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Timaeus

(c. 350—260 bc)

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Agathocles

Agathocles  

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Tyrant, later king of Syracuse, born 361/0 bc in Thermae, Sicily. His father Carcinus, an exile from Rhegium, received Syracusan citizenship under Timoleon 343/2 and owned a large pottery ...
Aristodemus Malacus

Aristodemus Malacus  

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(‘the Effeminate’), tyrant of Cumae, 504–c. 490 bc. An account of the career of this colourful tyrant in Dionysius (7) of Halicarnassus (7. 3–11) derives, probably via Timaeus (2) from ...
Callias

Callias  

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Of Syracuse, lived at the court of Agathocles (1), tyrant of Syracuse (316–289 bc), and wrote a history of his reign in 22 books. It so favoured Agathocles that Callias ...
Carthage

Carthage  

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An ancient city on the coast of North Africa near present-day Tunis. Founded by the Phoenicians c.814 bc, Carthage became a major force in the Mediterranean, and came into conflict with Rome in the ...
Cato the Elder

Cato the Elder  

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‘Cato the Censor’ (234–149bc) (‘Censorius’) was a dominant figure in both the political and the cultural life of Rome in the first half of the 2nd cent. bc. A novus homo (roughly, the first man in ...
Dido

Dido  

In the Aeneid, the queen and founder of Carthage, who fell in love with the shipwrecked Aeneas and killed herself when he deserted her.
Diodorus Siculus

Diodorus Siculus  

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[Na]Greek historian who wrote a book called World history sometime between 60 bc and 30 bc. This account included descriptions of the Celts and the Gauls which were largely based on descriptions ...
Dionysius I

Dionysius I  

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Of Syracuse, born c.430 bc, son of Hermocritus, a well-to-do Syracusan; wounded (408) in Hermocrates' attempted coup; secretary to the generals (406), he distinguished himself in the campaign against ...
Fabius Pictor, Quintus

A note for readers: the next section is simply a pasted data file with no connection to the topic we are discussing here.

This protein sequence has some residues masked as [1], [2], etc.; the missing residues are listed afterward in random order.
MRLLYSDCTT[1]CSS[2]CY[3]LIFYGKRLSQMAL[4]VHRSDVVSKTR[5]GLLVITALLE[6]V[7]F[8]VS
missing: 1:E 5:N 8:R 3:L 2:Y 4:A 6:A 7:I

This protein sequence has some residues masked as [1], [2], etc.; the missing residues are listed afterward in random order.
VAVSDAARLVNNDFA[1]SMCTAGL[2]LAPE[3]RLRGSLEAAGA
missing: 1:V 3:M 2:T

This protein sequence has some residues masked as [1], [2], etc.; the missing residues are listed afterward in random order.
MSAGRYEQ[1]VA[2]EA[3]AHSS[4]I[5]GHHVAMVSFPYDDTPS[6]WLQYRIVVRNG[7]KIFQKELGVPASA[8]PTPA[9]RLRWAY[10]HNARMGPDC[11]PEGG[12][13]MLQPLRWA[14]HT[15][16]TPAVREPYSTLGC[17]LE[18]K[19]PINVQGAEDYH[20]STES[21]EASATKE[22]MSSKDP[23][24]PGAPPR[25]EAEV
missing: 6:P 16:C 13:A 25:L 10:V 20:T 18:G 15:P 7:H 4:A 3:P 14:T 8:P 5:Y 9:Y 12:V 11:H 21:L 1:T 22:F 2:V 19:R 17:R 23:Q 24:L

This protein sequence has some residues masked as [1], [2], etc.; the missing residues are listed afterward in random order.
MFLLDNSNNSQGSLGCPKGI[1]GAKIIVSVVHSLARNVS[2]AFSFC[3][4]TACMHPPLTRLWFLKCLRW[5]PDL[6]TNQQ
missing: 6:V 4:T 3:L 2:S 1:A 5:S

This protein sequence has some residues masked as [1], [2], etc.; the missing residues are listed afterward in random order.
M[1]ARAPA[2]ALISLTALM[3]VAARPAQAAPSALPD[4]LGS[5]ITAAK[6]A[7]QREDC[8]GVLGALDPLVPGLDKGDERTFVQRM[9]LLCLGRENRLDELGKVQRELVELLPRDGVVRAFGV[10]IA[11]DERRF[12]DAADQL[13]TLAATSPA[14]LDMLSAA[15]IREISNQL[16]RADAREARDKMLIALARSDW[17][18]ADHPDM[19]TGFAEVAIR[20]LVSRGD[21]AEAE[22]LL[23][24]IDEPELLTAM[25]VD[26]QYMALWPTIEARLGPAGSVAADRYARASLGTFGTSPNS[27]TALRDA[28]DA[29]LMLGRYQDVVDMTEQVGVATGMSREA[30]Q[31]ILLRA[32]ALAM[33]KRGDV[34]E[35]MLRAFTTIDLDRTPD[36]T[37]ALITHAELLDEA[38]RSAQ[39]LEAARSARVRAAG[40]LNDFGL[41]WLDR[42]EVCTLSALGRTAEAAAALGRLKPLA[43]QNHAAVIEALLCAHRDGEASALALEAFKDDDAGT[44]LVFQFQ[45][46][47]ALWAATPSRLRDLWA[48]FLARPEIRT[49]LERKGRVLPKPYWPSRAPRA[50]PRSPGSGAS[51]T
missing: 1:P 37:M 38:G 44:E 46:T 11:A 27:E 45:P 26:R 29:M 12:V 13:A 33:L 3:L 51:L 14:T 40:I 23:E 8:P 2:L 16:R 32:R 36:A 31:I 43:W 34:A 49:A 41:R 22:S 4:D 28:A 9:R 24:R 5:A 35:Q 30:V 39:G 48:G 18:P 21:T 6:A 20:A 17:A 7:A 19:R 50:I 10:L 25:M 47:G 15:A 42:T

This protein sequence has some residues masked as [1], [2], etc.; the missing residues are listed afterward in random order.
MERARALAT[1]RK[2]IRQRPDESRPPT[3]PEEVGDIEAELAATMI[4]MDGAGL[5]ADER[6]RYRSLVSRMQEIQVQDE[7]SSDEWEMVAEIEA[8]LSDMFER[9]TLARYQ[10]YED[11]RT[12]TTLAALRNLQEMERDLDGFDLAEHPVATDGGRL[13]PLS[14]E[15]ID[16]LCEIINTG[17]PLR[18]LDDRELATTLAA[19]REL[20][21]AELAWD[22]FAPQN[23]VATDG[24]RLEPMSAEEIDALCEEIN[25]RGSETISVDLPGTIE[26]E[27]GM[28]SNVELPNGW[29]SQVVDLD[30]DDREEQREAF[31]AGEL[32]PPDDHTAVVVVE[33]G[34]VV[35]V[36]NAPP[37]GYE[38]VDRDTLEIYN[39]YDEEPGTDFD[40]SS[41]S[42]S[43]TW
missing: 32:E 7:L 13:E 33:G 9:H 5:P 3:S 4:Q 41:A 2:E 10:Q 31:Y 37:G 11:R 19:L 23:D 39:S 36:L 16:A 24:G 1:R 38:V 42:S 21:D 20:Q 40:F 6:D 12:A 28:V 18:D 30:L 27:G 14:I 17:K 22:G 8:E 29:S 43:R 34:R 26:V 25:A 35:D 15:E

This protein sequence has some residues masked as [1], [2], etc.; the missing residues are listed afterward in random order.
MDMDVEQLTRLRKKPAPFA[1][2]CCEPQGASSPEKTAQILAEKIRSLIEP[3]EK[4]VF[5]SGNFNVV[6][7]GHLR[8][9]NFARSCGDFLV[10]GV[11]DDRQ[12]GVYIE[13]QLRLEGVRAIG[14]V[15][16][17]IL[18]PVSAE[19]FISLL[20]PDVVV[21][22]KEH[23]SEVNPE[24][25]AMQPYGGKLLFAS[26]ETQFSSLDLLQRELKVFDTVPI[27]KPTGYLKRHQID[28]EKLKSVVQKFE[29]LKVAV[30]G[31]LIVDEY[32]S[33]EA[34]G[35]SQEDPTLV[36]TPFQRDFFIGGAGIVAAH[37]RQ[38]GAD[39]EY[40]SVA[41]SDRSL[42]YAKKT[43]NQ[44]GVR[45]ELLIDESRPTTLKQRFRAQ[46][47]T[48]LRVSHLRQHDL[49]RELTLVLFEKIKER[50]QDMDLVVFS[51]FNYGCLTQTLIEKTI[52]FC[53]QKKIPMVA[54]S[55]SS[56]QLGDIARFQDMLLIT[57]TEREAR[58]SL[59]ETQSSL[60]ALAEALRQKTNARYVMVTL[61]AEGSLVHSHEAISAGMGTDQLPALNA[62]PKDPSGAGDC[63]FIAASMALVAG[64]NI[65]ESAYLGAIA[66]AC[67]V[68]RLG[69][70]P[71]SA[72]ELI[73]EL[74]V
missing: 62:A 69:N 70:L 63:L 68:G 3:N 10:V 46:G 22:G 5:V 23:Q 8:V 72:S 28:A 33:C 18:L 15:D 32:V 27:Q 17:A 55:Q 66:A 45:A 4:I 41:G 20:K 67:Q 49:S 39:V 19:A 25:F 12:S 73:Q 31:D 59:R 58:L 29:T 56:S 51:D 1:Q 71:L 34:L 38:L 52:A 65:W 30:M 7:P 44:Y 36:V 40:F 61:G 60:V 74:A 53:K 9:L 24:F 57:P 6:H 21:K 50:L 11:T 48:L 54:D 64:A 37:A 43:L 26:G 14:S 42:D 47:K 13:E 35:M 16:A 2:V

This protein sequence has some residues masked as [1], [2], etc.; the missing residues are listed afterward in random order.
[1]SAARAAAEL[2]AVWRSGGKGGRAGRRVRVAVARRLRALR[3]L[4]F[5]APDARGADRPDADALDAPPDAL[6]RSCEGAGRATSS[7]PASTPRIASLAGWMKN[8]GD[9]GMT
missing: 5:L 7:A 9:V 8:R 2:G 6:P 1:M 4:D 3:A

Fabius Pictor, Quintus  

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The first Roman historian. He wrote in Greek. A member of the senate, he went on an embassy to Delphi in 216 bc. His reasons for writing in Greek were both literary—the possibility of writing in ...
geography

geography  

The study of the Earth's surface and of the ways in which people, plants, and animals live on and use it.
Greek biography

Greek biography  

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Biography in antiquity was not a rigidly defined genre. Bios, ‘life’, or bioi, ‘lives’, spanned a range of types of writing. So the boundaries with neighbouring genres—the encomium, the biographical ...
Greek historiography

Greek historiography  

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Homer is slippery ground for the historian. But his characters show awareness of the past, and they long to leave glory behind them; thus Achilles sings of the famous deeds of men and Helen weaves ...
Hercynian Forest

Hercynian Forest  

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Properly the wooded heights of Thuringia and Bohemia. Originally put near the Pyrenees (scholiast on Dionysius Periegeta 286) or among the Celts (scholiast Apollonius Rhodius 4. 640) near the ...
Lycophron

Lycophron  

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The name of Lycophron is associated with two writers of the Hellenistic age, the identity of whom is open to much debate. They are here distinguished as (a) Lycophron and (b) ps.-Lycophron.(a) ...
Lycus

Lycus  

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Of Rhegium, Greek ethnographer and historian, adoptive father of the tragedian Lycophron (2a) and arch-enemy of Demetrius (3) of Phaleron (Fragmente der griechischen Historiker 570 T 1). He lived in ...
Olympiad

Olympiad  

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Four-year period between occurrences of the Olympian Games; see Hippias (2); Timaeus (2); time-reckoning. See also D. M. Lewis, Notes and Queries 1960, 403.
penates

penates  

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In ancient Rome, household gods worshipped in conjunction with Vesta and the lares; the name comes from Latin penus ‘provision of food’, related to penes ‘within’.
Philiscus

Philiscus  

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(4th cent. bc),a pupil of Isocrates, wrote a Rhetoric (τέχνη), a life of the orator Lycurgus (3), and political pamphlets. See Timaeus (2).Fragmente der griechischen Historiker 337bis (addenda ...
Philistus

Philistus  

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Of Syracuse, c.430–356 bc, friend, adviser, officer, and historian of Dionysius 1 I and 2 II. He helped Dionysius I seize power in 406/5 and served for a long time as commander of the tyrant's ...
Polybius

Polybius  

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(c. 200–c. 118bc),Greek historian. After an early political career in Greece he was deported to Rome. His forty books of Histories (only partially extant) chronicled the rise of the Roman Empire from ...

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